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Wednesday, January 10, 2007
New Blue Jay Thomson rips Lo Duca's catching

Associated Press

TORONTO -- John Thomson was surprisingly candid Wednesday about one of the reasons he chose the Toronto Blue Jays over the Mets: He didn't want to pitch to New York catcher Paul Lo Duca.

Paul Lo Duca
Lo Duca
John Thomson
Thomson

Thomson agreed to a $500,000, one-year contract with the Blue Jays on Tuesday and will get a chance to win a spot in their rotation during spring training. The right-hander said the Mets also offered a major league deal, but he wasn't interested.

"As far as just looking at Paul Lo Duca across the field, I'm not really into how he acts behind the plate," Thomson said on a conference call. "I know a bit about [Toronto catcher] Gregg Zaun and I know he wants to win and he's not going to let anything get in his way to do that, and I like that.

"And then with Vernon Wells in center field, I'm not really concerned about the outfield with him out there. ... Just watching the Mets' outfield, if Cliff Floyd is still there it's not a real good fit for him out there. He can hit the ball, but as far as defense, he's a little shaky.

"I just liked what's happening in Toronto."

Floyd is a free agent and almost certainly won't be back with the Mets next season.

Thomson pitched for the Mets in 2002, going 2-6 with a 4.31 ERA in nine starts. Lo Duca and Floyd weren't with New York at the time.

Thomson said the Mets initially offered a minor league deal before offering him a major league contract. He said Toronto offered more money in performance bonuses, but that wasn't a factor.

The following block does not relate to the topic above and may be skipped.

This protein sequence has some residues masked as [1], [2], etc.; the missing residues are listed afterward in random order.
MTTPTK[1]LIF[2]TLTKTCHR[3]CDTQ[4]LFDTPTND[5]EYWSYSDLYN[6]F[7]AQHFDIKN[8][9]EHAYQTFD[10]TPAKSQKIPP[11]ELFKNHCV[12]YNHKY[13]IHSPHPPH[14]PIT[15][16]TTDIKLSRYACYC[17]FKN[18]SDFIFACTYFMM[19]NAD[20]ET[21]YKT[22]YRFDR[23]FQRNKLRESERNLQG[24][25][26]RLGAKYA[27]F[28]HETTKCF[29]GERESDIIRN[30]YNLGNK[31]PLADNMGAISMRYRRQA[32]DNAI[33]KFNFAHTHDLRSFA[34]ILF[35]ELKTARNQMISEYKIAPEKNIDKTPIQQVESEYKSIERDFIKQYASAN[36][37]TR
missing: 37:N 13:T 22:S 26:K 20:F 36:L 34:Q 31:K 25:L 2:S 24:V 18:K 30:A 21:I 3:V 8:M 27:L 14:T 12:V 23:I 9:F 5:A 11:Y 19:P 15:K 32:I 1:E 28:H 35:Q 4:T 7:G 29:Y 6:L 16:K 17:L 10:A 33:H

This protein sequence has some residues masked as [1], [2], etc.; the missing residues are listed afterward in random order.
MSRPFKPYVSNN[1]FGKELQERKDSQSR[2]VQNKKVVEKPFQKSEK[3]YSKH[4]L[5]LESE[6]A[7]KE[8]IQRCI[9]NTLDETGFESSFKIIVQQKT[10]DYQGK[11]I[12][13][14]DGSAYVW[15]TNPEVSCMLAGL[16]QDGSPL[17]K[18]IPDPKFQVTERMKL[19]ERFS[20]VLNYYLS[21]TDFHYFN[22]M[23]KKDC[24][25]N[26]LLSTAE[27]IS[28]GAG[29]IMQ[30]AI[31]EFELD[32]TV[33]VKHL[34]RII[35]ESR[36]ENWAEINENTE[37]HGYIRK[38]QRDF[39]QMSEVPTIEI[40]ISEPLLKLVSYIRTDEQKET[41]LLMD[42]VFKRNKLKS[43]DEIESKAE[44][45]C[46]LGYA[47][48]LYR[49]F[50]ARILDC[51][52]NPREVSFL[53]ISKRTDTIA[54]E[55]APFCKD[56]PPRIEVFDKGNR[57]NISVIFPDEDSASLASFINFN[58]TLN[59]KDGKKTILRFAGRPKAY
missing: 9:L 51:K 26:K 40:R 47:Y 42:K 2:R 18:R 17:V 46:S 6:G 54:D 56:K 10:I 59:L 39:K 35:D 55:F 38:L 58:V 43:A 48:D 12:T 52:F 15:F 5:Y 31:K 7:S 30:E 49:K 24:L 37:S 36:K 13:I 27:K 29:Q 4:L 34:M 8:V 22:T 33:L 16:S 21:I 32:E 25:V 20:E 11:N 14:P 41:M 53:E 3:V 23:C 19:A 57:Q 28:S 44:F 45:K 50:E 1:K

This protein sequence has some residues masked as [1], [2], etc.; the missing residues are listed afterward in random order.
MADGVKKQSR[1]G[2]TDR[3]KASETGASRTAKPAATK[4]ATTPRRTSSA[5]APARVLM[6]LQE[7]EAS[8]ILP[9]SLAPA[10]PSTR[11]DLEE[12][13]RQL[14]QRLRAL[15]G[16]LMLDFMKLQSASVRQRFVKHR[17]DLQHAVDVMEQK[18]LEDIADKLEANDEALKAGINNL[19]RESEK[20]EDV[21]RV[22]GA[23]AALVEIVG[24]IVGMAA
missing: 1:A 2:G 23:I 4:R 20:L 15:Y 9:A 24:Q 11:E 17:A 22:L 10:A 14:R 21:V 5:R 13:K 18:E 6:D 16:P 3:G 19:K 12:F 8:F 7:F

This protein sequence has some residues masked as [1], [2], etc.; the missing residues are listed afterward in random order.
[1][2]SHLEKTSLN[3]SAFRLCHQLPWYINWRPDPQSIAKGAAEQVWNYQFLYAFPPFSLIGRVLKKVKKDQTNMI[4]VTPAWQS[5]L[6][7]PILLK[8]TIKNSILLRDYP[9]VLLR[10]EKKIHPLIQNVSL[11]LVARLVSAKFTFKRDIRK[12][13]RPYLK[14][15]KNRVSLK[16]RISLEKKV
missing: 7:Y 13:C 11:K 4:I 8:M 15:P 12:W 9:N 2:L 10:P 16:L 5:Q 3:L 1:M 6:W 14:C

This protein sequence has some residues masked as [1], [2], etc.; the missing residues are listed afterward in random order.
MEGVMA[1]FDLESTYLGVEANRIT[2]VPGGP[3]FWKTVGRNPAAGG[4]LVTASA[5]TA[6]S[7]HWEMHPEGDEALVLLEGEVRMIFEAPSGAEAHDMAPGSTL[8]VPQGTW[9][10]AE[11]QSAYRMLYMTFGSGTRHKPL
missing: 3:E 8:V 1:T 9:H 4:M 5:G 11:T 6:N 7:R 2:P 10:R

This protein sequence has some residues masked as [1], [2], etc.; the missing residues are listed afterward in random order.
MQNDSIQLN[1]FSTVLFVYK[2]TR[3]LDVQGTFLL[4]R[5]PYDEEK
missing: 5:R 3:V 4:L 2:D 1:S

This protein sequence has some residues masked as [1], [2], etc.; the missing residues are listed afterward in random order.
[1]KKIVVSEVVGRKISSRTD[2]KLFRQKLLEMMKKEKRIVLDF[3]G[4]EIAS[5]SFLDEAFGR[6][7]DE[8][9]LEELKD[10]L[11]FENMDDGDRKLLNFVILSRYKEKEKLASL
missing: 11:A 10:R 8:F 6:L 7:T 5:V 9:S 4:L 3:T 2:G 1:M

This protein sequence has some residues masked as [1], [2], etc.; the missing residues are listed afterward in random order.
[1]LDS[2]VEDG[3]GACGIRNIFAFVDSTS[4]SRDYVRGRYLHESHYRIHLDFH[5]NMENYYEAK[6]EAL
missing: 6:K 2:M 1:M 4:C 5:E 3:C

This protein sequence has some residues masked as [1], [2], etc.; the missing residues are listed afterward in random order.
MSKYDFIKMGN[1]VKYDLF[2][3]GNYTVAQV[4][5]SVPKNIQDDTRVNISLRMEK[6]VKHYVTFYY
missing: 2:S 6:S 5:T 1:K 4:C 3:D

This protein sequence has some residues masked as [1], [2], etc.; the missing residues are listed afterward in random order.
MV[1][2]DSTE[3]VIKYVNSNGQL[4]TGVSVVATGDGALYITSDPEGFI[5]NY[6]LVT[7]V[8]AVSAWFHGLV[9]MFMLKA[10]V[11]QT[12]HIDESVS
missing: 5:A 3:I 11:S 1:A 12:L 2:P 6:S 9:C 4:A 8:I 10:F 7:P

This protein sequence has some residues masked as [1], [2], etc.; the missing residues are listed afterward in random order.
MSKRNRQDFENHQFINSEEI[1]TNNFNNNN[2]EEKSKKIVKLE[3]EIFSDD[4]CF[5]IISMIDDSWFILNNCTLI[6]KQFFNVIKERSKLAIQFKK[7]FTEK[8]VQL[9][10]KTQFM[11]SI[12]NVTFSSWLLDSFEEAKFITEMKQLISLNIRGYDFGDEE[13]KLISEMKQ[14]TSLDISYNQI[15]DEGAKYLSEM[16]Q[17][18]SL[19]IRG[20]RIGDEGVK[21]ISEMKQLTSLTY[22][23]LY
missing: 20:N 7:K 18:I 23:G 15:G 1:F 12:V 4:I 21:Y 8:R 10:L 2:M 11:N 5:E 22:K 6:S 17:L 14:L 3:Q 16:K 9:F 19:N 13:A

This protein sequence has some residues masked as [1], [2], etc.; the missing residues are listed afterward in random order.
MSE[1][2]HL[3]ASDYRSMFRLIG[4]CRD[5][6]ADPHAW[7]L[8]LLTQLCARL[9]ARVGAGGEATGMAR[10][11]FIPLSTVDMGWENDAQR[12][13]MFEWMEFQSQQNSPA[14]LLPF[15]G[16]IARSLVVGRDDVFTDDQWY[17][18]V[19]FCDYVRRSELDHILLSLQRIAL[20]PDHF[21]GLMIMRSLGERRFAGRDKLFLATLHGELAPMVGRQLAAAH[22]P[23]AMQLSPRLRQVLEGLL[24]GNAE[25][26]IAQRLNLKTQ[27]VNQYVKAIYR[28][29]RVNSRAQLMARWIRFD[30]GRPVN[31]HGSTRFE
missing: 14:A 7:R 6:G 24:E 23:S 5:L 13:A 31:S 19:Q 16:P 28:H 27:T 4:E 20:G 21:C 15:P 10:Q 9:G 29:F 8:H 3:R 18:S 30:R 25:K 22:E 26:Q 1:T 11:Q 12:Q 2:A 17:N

Thomson will get $1.5 million if he makes the Opening Day roster. General manager J.P. Ricciardi said Thomson can earn as much as $4 million based on how many starts he makes. Thomson went 2-7 with a 4.82 ERA in 18 games, including 15 starts, for the Atlanta Braves last season.

"As far as just looking at Paul Lo Duca across the field, I'm not really into how he acts behind the plate."
-- John Thomson

The 33-year-old Thomson pitched only 80 1/3 innings in 2006 because of mild fraying in his right shoulder and blister problems on his throwing hand.

"Everybody else I was talking to was offering minor league deals," said Thomson, whose last two seasons have been marred by injury.

"A bunch of the teams were kind of leery about signing me because of my shoulder problem that I had last year at the end of the season. As of right now it's fine. It was fine at the end of last year. There's nothing structurally wrong. I didn't have to have surgery on it."

He asked Braves manager Bobby Cox to pitch in late September so he could he prove his health.

"It was very important," Thomson said. "I sat down and said, 'Bobby, look, I'd like to get into a game toward the end of the season."'

Thomson pitched a scoreless inning against the Mets on Sept. 27 with Atlanta leading 13-1 in the ninth -- his first appearance since July 9.

"I threw nine pitches. I threw eight strikes and I got three outs so I was pretty happy," Thomson said.

He said he's been told his spot in the rotation is his to lose in spring training. He'll compete with Josh Towers, Casey Janssen and Shaun Marcum for the two open slots behind ace Roy Halladay, A.J. Burnett and Gustavo Chacin.

Thomson went 14-8 with a 3.72 ERA with Atlanta in 2004. He is 62-84 with a 4.69 ERA in 214 career games (210 starts) spanning nine major league seasons. He also has pitched for Colorado and Texas.